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RAF Dumfries
Ensign of the Royal Air Force
IATA: none – ICAO: none
Summary
Airport type Military
Operator Royal Air Force
Location Dumfries, Dumfries and Galloway, Scotland
Built 1939-1940
In use 1940-1957
Coordinates 55°05′32″N 003°34′12″W / 55.09222°N 3.57°W / 55.09222; -3.57Coordinates: 55°05′32″N 003°34′12″W / 55.09222°N 3.57°W / 55.09222; -3.57
Map
Scotland relief location map
Airplane silhouette.svg
RAF Dumfries
Location in Scotland
Runways
Direction Length Surface
ft m
00/00 0 0 Asphalt
00/00 0 0 Asphalt
00/00 0 0 Asphalt

RAF Dumfries was a former Royal Air Force station located near Tinwald, Scotland. The airfield opened on 17 June 1940 and was sold in 1960 to a private firm.

The disused airfield is now used as the Dumfries and Galloway Aviation Museum.

HistoryEdit

No. 18 Maintenance Unit RAF, (No. 18 MU) was alloted to No. 41 Group RAF and became the lodger unit on 17 June 1940. No aircraft were flown in until the end of June when the obstructions placed on the airfield to prevent enemy aircraft from landing where removed due to invasion fears. No 18 MU was reverted to a tenant unit on 13 July 1940 and No 10 Bombing and Gunnery School (No 10 B&GS) of No 25 Group (Training Command) relocated from RAF Warmwell, Dorset. No 10 BAGS trained bomb-aimers and gunners in Handley Page Harrows and Fairey Battles before further training within Operational Training Units.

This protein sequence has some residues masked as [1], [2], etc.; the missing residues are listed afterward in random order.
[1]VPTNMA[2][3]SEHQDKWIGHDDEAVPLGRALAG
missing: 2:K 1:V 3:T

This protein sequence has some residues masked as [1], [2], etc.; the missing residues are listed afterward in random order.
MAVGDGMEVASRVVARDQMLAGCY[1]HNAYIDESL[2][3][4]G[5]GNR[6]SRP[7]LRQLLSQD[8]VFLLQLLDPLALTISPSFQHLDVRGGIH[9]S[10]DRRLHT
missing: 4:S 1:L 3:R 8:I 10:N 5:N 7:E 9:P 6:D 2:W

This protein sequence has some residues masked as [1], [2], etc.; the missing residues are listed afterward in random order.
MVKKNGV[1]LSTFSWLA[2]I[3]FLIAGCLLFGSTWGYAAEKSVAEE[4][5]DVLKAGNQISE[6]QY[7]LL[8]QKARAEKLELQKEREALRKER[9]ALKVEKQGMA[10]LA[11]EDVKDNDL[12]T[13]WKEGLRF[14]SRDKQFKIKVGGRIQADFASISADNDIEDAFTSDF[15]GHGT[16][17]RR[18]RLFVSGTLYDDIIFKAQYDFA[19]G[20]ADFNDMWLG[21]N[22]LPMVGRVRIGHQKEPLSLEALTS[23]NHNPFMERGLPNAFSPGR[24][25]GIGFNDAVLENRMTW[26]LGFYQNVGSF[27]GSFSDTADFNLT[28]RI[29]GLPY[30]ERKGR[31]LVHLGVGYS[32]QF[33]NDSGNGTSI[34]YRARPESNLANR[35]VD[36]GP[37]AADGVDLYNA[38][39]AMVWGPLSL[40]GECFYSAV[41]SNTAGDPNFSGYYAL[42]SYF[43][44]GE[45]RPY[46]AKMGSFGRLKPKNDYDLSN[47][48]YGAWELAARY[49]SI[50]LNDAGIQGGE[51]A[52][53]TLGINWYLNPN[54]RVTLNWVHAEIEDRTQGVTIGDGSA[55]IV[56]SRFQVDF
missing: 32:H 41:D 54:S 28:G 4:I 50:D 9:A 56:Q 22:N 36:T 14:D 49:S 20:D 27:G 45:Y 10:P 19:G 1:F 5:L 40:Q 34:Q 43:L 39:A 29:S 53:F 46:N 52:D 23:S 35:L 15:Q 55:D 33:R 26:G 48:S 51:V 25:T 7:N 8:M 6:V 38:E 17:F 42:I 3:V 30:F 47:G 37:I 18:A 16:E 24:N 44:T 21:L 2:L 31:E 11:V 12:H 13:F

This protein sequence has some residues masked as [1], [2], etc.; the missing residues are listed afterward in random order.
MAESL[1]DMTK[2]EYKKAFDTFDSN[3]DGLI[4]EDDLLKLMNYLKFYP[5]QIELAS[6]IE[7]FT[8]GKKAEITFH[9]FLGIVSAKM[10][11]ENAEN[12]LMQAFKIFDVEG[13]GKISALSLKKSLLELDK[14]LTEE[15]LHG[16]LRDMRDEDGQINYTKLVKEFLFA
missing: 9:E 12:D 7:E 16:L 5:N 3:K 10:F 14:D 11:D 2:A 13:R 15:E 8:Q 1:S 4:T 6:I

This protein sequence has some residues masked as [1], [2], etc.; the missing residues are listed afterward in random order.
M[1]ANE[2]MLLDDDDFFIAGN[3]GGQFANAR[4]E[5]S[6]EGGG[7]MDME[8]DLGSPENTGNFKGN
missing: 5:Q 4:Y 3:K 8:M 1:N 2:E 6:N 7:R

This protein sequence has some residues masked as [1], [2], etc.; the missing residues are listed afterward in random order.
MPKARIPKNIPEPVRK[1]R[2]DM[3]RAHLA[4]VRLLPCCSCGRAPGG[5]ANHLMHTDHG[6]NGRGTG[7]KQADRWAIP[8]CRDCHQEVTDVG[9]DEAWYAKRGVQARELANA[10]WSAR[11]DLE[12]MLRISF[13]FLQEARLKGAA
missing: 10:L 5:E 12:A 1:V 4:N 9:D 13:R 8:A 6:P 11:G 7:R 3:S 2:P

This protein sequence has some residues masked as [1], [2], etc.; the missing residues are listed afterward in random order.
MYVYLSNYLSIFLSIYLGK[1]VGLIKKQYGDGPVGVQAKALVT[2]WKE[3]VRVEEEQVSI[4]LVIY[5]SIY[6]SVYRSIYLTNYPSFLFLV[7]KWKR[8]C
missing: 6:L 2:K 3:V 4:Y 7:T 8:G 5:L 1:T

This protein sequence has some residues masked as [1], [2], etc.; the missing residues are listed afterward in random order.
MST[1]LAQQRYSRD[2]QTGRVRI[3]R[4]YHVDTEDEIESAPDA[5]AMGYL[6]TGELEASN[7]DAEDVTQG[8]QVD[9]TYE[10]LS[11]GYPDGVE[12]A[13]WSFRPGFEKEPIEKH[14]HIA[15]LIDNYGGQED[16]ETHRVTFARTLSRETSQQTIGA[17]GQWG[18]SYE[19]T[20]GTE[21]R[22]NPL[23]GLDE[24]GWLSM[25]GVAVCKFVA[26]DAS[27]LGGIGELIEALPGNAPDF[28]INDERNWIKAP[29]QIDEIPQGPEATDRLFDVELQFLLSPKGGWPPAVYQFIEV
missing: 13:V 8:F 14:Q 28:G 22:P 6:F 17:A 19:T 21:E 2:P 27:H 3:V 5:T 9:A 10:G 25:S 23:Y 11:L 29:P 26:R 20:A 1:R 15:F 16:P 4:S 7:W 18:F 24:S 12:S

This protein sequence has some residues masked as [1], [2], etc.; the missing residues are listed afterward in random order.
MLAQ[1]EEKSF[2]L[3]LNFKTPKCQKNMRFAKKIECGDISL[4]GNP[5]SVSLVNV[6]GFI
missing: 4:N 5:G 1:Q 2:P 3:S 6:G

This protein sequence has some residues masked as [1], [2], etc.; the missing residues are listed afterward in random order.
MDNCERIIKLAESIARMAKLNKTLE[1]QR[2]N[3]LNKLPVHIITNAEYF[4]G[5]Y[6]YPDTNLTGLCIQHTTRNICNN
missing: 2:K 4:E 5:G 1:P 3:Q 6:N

The airfield consisted of a grass runway and due to the demands of operational training the runway was upgraded to hard surfaces. Whilst this work was being undertaken No 10 BAGS utilised the satellite landing ground at RAF Winterseugh, Annan.

Due to the numbers of aircraft 18MU was forced to disperse the aircraft to satellite landing grounds as RAF Low Eldrig near Stranraer, RAF Lennoxlove near Haddington, and RAF Wath Head in Cumbria and also RAF Hornby Hall, Cumbria. No 11 Sub-Ferry Flight was posted to the airfield between April and July 1940.

No 10 BAGS was re-designated No 10 Air Observer School (No 10AOS) in September 1940 and began training navigators in Armstrong Whitworth Whitley and Blackburn Botha aircraft. In April 1940 No 10 AOS was renamed No 10 (Observer) Advanced Flying Unit (No 10 (O) AOS) and was re-equipped with the Avro Anson.

Over 400 courses had been conducted during World War II at RAF Dumfries. No 10. (Observer) Advanced Flying Unit was again renamed No. 10 Air Navigation School (No 10 ANS) in August 1945 and was disbanded in September 1945. No 18 MU closed in 1957 having prepared and dispatched almost 5,000 aircraft to units and after the war became an airpark for aircraft before being scrapped.

The airfield was a training station for national service recruits to the Royal Air Force Regiment between 1947 and 1957. The airfield was then placed under care and maintenance until the site was sold to a private company in 1960.

Aviation MuseumEdit

It now houses the Dumfries and Galloway Aviation Museum, which first opened to the public in the summer of 1977.

ReferencesEdit

External linksEdit


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